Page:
Thursday, October 8, 2009

The Value of the Digital Darkroom

Here is a photo I shot a few years ago. It was just a few months after I'd started taking photography seriously, and merely days after I got my first SLR.

Truth be told, it was a lucky shot more than anything. I was practising panning with moving objects, and as I was tracking the streetcar, I accidentally turned the zoom ring at the same time.

When I saw it on the viewfinder, my jaw dropped. I thought this was, up to that point in my development as a photographer, the best shot I'd ever taken. But as time went by every time I looked back on this photo, I kept thinking there was a little bit missing. The image was a little bit dull, the colour didn't pop the way I'd like, it was a touch on the grainy side, etc etc etc.

Still, it continues to be a steady seller on I have a few pics on for sale, and I get email notofications that this has sold roughly once or twice a month. At a commission of 30 cents or so it's not exactly breaking the bank, but still something to be proud of!

But there was just something about the image that wasn't quite right...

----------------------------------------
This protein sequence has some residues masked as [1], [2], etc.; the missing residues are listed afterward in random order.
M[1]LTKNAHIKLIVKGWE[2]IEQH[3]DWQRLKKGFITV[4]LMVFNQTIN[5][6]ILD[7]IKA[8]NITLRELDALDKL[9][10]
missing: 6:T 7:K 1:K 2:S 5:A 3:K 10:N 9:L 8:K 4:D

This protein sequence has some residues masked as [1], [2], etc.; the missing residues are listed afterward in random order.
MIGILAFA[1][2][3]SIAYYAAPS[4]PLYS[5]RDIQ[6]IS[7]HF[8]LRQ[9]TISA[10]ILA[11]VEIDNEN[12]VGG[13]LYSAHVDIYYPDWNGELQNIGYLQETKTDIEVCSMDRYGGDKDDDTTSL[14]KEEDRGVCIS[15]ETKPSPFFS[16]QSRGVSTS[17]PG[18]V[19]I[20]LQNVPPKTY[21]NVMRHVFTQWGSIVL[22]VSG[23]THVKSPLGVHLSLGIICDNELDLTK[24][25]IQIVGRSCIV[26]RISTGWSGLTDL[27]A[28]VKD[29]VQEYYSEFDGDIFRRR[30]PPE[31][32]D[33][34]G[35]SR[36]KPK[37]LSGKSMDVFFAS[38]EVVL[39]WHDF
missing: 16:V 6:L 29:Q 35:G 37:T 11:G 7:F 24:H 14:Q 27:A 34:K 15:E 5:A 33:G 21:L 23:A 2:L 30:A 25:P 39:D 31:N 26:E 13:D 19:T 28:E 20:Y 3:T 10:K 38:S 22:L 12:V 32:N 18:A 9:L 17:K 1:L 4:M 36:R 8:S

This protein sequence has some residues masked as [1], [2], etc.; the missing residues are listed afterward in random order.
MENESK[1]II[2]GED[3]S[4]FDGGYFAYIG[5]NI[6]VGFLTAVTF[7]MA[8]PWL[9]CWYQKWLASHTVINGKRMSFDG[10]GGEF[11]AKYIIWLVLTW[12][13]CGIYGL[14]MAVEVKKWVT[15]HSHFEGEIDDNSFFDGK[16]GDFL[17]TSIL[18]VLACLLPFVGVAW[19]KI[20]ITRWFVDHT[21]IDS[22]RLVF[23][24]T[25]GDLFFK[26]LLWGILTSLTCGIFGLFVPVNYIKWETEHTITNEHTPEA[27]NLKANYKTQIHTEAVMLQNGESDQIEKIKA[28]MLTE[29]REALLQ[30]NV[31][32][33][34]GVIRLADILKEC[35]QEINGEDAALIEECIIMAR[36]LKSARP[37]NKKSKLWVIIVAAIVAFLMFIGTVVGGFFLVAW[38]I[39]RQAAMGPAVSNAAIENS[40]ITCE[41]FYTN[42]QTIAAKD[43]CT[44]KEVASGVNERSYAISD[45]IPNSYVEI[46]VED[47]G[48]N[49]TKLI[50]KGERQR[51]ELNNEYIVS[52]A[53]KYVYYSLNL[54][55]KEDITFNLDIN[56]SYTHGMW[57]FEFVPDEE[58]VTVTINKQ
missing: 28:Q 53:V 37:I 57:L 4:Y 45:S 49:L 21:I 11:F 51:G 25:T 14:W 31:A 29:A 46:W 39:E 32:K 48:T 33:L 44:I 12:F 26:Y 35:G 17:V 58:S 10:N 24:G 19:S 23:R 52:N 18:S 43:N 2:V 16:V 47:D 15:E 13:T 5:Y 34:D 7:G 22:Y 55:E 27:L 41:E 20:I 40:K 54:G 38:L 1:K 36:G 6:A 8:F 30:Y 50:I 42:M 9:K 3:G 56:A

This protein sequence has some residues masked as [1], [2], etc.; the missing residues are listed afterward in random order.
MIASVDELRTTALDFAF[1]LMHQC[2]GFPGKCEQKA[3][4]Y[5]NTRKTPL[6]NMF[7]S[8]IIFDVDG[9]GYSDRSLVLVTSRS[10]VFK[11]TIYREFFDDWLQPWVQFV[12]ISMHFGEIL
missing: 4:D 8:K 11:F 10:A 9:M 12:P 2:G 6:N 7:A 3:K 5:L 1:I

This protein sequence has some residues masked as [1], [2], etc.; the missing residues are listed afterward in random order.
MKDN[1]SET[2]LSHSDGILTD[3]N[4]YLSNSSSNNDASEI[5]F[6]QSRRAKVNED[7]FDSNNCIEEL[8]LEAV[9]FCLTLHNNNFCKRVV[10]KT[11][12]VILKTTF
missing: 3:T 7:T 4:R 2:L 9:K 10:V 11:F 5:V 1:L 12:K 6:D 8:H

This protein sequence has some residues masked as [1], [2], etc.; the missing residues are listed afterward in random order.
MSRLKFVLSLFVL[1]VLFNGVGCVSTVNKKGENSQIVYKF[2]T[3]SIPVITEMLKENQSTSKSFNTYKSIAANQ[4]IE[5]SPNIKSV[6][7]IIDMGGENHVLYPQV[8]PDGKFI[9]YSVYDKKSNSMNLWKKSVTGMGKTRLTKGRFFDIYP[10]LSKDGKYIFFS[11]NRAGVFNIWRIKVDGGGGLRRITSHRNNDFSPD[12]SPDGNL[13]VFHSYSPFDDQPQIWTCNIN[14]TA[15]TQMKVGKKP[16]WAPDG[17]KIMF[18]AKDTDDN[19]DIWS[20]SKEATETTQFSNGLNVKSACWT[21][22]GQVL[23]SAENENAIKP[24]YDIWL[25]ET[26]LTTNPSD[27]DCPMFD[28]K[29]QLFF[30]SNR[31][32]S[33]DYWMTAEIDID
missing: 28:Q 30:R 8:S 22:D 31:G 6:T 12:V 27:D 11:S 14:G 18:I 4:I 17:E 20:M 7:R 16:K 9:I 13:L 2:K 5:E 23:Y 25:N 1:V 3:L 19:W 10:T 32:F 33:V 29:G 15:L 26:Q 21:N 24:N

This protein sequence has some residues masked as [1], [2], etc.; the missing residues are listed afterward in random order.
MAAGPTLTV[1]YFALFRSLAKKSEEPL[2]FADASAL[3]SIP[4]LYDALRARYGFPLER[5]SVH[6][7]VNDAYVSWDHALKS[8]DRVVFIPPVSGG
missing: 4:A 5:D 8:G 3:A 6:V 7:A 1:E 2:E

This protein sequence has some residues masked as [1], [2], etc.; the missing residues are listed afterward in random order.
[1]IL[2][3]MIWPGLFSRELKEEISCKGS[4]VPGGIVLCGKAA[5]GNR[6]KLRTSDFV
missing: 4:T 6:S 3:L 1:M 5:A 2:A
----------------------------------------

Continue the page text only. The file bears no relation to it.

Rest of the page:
As I progressed I kept coming back to this image and I wondered if I could make it bettter. I evolved into shooting RAW, and processing all my photos in Adobe Lightroom, and I would like to believe I've gotten quite good at "developping" my images.

So today I decided to try and revisit the streetcar shot. I didn't spend a lot of time. My belief is that if it takes too long to improve the image, it probably wasn't a good enough image to begin with. So I limited the changes to removing the blue colour cast, brightening up the image overall, adjusting the tone curves to get bright light areas, and rich darks, reduced the noise, and boosted the red saturation. Sounds like a lot but literally it took me about 5 minutes -- and all of this was done within Lightroom. I didn't touch it with Photoshop at all.

Here's the result:

OK so I'll admit, it's probably not going to be hanging in the Smithsonian any time soon, but I finally feel like this image is as good as it can be. Given that it was shot while I was still very new to photography, I am very proud of this image, and I no longer feel like there's something missing.

So my point here is don't underestimate the importance of the digital darkroom. I'm not suggesting that a bad picture can be turned into a Picasso via the magic of post, but a great image straight out of camera can be made into something spectacular with just a few minor tweaks. Decades ago the masters did this kind of thing in the darkroom, so don't for a second assume it's cheating (I can already hear you purists out there revolting against that statement). Spend the time and learn to be a great developer as well as a great photographer. The two go hand in hand in creating some of your best work.

- jc

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